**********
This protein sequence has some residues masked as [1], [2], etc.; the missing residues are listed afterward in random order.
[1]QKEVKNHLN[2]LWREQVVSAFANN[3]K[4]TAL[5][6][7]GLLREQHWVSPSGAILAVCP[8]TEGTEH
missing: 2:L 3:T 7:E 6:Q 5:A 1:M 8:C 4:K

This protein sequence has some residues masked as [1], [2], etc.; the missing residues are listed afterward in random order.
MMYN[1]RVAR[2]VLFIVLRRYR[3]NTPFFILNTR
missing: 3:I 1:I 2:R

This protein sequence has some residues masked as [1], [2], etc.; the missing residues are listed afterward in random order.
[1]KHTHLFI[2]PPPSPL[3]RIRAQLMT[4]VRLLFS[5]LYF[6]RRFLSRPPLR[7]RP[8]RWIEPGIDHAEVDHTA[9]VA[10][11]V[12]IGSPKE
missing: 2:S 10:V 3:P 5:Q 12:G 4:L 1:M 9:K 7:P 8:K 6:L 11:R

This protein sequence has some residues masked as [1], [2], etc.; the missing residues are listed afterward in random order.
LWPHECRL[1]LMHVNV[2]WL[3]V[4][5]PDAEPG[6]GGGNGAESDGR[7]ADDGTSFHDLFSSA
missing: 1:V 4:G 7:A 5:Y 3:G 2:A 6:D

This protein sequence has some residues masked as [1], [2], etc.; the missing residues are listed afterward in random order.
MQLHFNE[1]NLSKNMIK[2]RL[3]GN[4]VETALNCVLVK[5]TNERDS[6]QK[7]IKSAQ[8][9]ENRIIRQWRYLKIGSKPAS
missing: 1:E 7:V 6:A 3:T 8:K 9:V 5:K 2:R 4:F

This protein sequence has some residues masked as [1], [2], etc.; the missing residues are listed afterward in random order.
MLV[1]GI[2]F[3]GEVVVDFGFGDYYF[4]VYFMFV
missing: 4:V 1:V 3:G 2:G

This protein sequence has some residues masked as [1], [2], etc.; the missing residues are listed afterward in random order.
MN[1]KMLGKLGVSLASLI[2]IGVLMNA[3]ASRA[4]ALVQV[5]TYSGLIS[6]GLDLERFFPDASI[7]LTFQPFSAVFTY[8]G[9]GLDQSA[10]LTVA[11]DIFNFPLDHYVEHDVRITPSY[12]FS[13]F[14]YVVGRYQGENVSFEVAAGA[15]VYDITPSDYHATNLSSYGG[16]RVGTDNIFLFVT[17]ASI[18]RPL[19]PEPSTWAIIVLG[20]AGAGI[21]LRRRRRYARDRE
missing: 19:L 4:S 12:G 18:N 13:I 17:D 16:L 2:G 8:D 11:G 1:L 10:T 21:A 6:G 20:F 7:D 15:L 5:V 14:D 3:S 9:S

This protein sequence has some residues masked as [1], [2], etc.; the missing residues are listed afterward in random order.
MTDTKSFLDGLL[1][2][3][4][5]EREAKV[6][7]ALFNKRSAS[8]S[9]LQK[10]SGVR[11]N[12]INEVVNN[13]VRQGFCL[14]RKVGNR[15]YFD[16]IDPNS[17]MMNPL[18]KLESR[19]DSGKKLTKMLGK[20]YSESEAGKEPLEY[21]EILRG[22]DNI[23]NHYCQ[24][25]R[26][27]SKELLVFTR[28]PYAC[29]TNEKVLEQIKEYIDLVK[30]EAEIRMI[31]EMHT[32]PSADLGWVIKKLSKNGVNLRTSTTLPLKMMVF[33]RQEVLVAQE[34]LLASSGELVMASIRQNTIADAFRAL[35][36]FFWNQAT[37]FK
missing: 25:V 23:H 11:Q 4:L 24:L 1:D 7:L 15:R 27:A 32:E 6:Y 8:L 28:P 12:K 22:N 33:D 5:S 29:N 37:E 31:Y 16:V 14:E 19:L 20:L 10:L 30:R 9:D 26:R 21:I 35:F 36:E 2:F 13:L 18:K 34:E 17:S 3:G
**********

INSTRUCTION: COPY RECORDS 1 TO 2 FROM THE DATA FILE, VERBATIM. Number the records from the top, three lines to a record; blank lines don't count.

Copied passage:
This protein sequence has some residues masked as [1], [2], etc.; the missing residues are listed afterward in random order.
[1]QKEVKNHLN[2]LWREQVVSAFANN[3]K[4]TAL[5][6][7]GLLREQHWVSPSGAILAVCP[8]TEGTEH
missing: 2:L 3:T 7:E 6:Q 5:A 1:M 8:C 4:K

This protein sequence has some residues masked as [1], [2], etc.; the missing residues are listed afterward in random order.
MMYN[1]RVAR[2]VLFIVLRRYR[3]NTPFFILNTR
missing: 3:I 1:I 2:R